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Abstract: PO0592

Phosphate, Blood Pressure, and Endothelial Cell Dysfunction in a Population Study

Session Information

Category: Bone and Mineral Metabolism

  • 402 Bone and Mineral Metabolism: Clinical

Authors

  • Van Buren, Peter N., The University of Texas Southwestern Medical Center Department of Internal Medicine, Dallas, Texas, United States
  • McAdams, Meredith C., The University of Texas Southwestern Medical Center Department of Internal Medicine, Dallas, Texas, United States
  • Xu, Pin, The University of Texas Southwestern Medical Center Department of Internal Medicine, Dallas, Texas, United States
  • Gregg, L Parker, Baylor College of Medicine, Houston, Texas, United States
  • Hedayati, Susan, The University of Texas Southwestern Medical Center Department of Internal Medicine, Dallas, Texas, United States
Background

Hyperphosphatemia contributes to medial vascular calcification in chronic kidney disease (CKD) patients. There is emerging evidence that phosphate (Ph) is also associated with microvascular disease in individuals with normal kidney function, with in vitro data supporting a toxic effect of Ph on endothelial cells. We hypothesized there would be an association between serum Ph, blood pressure (BP), and endothelial cell dysfunction (ECD) markers in a large, diverse cohort.

Methods

Using data from the Dallas Heart Study, a multi-ethnic population-based cohort, we used serum Ph as the predictor variable and conducted linear regression analysis to determine its association with systolic BP and serum asymmetric dimethylarginie (ADMA) from a single visit. We controlled for numerous demographic and clinical variables including parathyroid hormone (PTH), calcium, vitamin D, estimated glomerular filtration rate (eGFR), and albuminuria.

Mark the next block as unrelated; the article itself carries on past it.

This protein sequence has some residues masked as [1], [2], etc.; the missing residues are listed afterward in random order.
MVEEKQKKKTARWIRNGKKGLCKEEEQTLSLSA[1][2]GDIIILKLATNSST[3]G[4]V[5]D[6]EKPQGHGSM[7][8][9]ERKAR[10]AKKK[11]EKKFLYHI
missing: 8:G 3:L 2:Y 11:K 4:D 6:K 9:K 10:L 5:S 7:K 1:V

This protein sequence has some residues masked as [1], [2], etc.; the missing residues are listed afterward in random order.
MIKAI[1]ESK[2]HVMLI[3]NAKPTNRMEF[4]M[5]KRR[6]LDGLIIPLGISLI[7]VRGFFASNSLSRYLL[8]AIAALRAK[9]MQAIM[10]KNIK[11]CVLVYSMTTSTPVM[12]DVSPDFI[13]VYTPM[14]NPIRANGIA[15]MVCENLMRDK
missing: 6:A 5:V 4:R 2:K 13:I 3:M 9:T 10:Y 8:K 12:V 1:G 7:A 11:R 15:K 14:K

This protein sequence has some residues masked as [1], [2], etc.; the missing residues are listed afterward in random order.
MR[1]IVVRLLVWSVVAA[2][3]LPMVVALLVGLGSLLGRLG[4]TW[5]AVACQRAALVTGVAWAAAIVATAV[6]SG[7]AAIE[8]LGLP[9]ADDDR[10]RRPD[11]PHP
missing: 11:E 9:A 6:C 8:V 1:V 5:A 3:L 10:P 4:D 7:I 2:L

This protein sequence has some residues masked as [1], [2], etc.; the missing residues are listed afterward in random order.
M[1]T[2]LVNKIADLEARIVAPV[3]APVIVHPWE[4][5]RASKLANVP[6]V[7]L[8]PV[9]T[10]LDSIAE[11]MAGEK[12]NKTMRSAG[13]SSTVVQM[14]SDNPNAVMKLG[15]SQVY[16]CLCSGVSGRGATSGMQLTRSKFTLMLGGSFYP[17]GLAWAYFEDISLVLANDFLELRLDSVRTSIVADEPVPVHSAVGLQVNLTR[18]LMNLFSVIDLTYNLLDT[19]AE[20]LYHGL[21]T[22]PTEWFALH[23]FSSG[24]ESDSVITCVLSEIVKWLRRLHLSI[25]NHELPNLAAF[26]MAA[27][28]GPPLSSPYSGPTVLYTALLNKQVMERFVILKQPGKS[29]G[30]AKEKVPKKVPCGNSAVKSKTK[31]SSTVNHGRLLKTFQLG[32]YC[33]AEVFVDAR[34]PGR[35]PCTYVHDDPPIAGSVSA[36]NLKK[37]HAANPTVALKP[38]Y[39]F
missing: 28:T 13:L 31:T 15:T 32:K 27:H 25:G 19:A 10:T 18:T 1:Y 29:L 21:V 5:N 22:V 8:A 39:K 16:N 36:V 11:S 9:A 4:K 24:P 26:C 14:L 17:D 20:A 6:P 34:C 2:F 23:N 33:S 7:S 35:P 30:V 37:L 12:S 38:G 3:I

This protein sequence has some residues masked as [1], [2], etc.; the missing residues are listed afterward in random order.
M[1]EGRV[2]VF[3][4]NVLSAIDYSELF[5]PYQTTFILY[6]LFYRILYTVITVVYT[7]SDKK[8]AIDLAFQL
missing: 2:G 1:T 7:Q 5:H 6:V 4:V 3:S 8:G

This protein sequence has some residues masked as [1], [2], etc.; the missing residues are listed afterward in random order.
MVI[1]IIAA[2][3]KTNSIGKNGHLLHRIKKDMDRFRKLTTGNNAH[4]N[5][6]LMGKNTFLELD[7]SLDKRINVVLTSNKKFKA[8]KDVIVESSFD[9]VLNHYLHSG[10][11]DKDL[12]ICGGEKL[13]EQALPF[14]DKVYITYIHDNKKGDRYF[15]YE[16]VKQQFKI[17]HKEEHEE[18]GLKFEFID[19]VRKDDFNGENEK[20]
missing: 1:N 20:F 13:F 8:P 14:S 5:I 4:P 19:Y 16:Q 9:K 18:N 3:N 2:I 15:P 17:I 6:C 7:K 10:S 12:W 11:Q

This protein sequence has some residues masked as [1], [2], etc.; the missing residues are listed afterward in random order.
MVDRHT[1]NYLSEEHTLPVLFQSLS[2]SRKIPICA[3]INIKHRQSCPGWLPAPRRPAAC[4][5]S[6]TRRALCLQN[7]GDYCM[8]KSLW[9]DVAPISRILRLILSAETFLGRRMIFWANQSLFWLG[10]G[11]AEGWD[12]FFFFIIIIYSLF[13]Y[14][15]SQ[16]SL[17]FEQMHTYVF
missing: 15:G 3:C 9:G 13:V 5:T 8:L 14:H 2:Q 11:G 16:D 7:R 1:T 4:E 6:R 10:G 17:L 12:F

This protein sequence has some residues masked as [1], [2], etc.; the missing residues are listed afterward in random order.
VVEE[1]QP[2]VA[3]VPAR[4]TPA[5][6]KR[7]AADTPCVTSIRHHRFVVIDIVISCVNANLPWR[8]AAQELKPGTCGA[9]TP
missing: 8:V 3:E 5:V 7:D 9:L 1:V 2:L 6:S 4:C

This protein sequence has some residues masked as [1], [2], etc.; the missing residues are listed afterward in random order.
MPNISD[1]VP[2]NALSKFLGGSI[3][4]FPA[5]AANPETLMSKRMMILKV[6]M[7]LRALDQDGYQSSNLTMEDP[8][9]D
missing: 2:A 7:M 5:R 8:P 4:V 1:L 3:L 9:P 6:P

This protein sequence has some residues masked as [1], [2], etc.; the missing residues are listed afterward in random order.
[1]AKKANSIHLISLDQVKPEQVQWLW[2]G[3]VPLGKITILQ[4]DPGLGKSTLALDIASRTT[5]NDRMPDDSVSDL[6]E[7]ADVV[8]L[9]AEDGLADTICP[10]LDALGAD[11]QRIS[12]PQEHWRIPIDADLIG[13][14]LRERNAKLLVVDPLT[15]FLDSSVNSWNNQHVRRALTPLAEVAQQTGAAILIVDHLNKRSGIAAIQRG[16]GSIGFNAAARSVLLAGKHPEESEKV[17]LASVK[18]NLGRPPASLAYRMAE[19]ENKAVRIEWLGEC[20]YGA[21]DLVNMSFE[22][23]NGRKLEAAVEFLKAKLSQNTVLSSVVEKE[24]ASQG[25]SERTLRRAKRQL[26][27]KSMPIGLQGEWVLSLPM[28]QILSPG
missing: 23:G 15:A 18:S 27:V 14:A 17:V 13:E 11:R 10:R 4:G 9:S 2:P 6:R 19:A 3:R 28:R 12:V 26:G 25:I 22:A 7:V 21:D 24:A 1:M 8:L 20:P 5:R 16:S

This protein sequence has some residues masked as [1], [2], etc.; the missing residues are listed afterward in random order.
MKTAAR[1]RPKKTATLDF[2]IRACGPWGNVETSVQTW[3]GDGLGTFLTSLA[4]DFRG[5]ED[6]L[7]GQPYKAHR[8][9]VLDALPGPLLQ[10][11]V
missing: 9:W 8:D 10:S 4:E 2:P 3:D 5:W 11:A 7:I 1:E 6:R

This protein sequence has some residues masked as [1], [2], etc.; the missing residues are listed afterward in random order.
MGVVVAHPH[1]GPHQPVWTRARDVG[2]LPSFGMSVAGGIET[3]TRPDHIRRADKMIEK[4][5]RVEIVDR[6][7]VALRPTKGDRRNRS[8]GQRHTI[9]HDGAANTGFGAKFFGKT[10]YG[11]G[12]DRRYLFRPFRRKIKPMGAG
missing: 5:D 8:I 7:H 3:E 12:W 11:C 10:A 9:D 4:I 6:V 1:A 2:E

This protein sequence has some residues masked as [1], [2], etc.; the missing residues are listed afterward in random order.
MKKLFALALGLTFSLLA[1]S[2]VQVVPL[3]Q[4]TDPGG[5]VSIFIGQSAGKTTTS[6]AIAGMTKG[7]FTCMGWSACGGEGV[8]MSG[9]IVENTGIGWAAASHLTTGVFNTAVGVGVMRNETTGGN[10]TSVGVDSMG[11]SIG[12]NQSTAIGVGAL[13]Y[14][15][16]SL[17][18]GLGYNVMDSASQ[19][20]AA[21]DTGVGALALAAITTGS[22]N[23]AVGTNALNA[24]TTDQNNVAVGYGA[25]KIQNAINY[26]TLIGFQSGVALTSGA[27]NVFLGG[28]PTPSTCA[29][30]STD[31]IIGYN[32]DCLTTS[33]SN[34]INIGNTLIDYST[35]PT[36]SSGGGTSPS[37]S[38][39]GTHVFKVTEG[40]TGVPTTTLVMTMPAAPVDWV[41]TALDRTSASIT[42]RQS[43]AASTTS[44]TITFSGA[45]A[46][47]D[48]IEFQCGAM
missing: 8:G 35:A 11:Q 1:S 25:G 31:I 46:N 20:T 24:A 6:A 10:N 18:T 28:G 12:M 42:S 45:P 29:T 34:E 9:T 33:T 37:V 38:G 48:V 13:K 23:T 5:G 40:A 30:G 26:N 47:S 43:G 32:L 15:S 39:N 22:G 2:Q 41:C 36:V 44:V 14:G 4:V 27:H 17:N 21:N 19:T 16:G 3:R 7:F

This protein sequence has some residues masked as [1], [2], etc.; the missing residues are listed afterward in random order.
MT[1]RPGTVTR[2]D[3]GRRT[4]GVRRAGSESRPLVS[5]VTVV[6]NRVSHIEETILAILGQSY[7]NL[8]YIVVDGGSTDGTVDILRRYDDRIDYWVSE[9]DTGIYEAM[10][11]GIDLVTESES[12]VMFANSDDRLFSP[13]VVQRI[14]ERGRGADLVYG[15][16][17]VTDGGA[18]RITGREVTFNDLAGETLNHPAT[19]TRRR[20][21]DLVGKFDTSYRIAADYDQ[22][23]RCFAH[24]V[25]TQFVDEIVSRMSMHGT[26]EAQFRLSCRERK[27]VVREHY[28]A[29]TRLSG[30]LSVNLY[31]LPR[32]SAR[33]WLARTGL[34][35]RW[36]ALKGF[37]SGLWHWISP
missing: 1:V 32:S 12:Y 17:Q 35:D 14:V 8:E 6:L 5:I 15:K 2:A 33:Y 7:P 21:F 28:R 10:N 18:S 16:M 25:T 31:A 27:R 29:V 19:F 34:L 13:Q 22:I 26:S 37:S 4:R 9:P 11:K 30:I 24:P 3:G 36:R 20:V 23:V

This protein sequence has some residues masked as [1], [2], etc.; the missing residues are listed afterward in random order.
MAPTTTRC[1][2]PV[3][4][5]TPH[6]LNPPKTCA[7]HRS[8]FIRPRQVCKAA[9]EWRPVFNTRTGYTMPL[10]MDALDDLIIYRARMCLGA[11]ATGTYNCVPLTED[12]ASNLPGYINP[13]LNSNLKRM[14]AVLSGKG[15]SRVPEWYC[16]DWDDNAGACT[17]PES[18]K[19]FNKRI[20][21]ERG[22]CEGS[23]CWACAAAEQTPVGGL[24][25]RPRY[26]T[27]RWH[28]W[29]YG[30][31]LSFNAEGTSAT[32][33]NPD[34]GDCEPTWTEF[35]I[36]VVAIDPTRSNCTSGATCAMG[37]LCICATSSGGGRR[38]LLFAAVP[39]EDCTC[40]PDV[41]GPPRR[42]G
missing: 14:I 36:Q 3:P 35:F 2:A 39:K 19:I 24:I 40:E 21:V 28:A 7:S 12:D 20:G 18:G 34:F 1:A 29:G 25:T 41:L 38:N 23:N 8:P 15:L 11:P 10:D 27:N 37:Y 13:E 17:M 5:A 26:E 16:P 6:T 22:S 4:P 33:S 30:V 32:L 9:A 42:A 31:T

Results

There were 3301 participants with a mean age of 43 years. The median systolic BP was 122 [112, 134] mmHg. The eGFR was 102 [88, 114] mL/min. Serum calcium, Ph, PTH, and vitamin D levels were 9.2 [9, 9.5] mg/dL, 3.2 [2.8, 3.5] mg/dL, 37.3 [27, 51] pg/mL, and 17 [12, 23] ng/mL. Serum Ph and PTH were independently associated with both systolic BP and ADMA (Table 1), although there was a negative relationship between Ph and BP.

Conclusion

Even in the physiologic range, serum Ph and PTH were independently associated with higher ADMA, an ECD marker, in a diverse population while accounting for known predictors of hypertension including age, diabetes, and kidney function. Higher systolic BP was predicted by higher PTH, but lower Ph. The presence of these associations in individuals with preserved renal function warrant further studies in CKD, where hypertension and hyperphosphatemia are both more prevalent.

Multivariate Linear Regression Analysis
Predictor VariablesOutcomes
Systolic Blood Pressure (mmHg, reciprocal transformation)Serum Asymmetric Dimethylarginine (μmol/L, square root transformation)
βp-valueβp-value
Serum phosphate (mg/dL)6.1e-05.0490.0053.045
Age (years)-3.2e-05<.00010.001<.001
Serum parathyroid hormone (pg/mL)-2e-06.0020.0001.003
Serum vitamin D (ng/mL)8e-06<.001-0.0002.114
Serum calcium (mg/dL)-8.2e-05.1290.005.25

Model also controlling for race, sex, diabetes, serum albumin, estimated glomerular filtration rate, LDL cholesterol, urinary albumin to creatinine ratio

Funding

  • Veterans Affairs Support